"It hurts but I'll get past it. I'll redeem myself by bringing home a handful of titles."

If he gets a chance, which is where the "white" issue enters.

Manager Cameron Dunkin has brought Pavlik along carefully. His record has been built mostly against journeyman opponents, although his October knockout of sturdy Fulgencio Zuniga was a good step.

Still, Pavlik and his handlers believe his amateur pedigree (he fought in the 2000 Olympic trials) and impressive record should no longer be overlooked. He's due for a shot at the big-time -- overdue.

Pavlik has fought on Showtime's "ShoBox" series and on ESPN. He will be seen on pay-per-view Jan. 21 because promoter Bob Arum decides who's on the card. But Pavlik has never been featured on a major HBO or Showtime card.

Arum last week said on a national conference call that middleweight champion Jermain Taylor and contender Winky Wright are afraid of Pavlik because of his power. Arum then raised both eyebrows and ire when he suggested that Pavlik hasn't been embraced by HBO or Showtime because he's white.

Arum was careful to say that Pavlik is not the victim of evil intentions, only that a negative perception of white fighters might stand in the way of a contract with one of the two major networks.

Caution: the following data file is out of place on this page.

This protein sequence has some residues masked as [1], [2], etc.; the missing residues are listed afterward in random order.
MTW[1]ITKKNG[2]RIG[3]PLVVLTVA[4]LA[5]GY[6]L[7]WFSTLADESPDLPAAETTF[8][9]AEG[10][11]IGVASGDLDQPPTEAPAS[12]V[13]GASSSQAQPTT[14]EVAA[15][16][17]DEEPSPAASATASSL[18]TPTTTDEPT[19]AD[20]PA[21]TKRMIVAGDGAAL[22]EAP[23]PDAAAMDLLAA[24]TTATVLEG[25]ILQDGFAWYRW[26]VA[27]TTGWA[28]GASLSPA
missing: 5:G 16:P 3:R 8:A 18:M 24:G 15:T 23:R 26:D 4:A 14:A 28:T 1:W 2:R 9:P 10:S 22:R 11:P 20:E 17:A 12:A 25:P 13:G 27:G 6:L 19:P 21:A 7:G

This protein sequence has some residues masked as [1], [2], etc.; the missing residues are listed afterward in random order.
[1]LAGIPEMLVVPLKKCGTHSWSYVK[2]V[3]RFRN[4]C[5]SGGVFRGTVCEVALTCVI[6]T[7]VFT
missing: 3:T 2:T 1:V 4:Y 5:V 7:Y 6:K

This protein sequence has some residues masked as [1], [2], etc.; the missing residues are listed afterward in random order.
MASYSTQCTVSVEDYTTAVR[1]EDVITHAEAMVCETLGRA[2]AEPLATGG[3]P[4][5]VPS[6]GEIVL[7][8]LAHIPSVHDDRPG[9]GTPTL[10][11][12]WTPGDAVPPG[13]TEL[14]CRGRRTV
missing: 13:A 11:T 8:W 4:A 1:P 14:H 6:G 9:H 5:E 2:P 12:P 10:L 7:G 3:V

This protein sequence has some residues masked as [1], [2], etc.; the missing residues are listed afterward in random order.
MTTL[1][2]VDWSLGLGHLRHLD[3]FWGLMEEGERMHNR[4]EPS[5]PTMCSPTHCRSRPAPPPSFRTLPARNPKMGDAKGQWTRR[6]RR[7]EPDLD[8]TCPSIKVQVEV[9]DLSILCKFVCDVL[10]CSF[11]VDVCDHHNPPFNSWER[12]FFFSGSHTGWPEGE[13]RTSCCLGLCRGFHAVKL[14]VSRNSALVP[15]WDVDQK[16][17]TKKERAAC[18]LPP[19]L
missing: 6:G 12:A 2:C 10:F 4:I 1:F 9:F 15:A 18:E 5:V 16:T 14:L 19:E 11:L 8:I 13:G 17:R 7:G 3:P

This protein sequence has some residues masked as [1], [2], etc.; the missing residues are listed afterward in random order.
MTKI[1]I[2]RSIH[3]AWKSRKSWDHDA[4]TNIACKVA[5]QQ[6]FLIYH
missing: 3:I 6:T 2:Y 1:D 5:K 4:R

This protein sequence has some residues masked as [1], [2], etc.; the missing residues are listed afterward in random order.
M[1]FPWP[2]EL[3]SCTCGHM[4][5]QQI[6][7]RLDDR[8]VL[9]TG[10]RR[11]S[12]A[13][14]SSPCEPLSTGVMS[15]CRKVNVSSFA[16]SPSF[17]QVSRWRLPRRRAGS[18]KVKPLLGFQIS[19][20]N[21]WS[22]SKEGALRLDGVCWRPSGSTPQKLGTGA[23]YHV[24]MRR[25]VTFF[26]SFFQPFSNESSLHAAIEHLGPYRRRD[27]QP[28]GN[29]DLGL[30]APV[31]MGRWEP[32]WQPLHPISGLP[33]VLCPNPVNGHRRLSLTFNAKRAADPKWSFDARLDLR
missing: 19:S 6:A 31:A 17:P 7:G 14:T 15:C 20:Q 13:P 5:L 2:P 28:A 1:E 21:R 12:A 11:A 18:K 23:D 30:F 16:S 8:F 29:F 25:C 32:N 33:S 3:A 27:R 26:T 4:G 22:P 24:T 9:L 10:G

The general tendency is [to believe] that white guys can't fight. It's much tougher for a white kid to break through, like a Kelly Pavlik.
Promoter Bob Arum

"You can't say, 'He's a white kid who can't fight. Why waste time with him on the network?'" Arum said. "Really, that's the reverse prejudice we have now. Not that the network people are bad people. It's just a perception. They judge people by their racial background.

"The general tendency is [to believe] that white guys can't fight. It's much tougher for a white kid to break through, like a Kelly Pavlik."

Pavlik, obviously following Arum's lead, agreed.

"I didn't want to make it into a racial issue. Mr. Arum took care of that," Pavlik said. "Everybody can see his point, though. It's true. You see any article on me, the fact that I'm white is always mentioned. If I'm compared to Tommy Hearns, I'm the white Tommy Hearns.

I think so many white fighters in the past have been great white hopes, and they almost always come up short. I think networks might hold back because of that.
Kelly Pavlik

"I think so many white fighters in the past have been great white hopes, and they almost always come up short. I think networks might hold back because of that."

Arum's comments weren't well-received. Ross Greenburg, president of HBO Sports, reportedly called Arum "a disturbed man."

Kerry Davis, senior vice president of HBO Sports, was baffled.

"He's a good fighter," Davis said of Pavlik. "I don't even think you'd call him a prospect anymore; he's had 27 fights. He's a good fighter, a good puncher. I'd like to see him against stepped-up competition.

"He's certainly someone we've talked about fighting on our network. That's why the comments coming from Arum came out of the blue a little bit."

Davis continued: "It's always difficult for any young fighter to break in on a premier network such as HBO. There are limited slots. It's based on who he fights. If [Jermain] Taylor wanted to fight Kelly Pavlik, of course we'd do that. If Pavlik fights another fighter who's less well-known than he is, it's more difficult to appear on premier shows...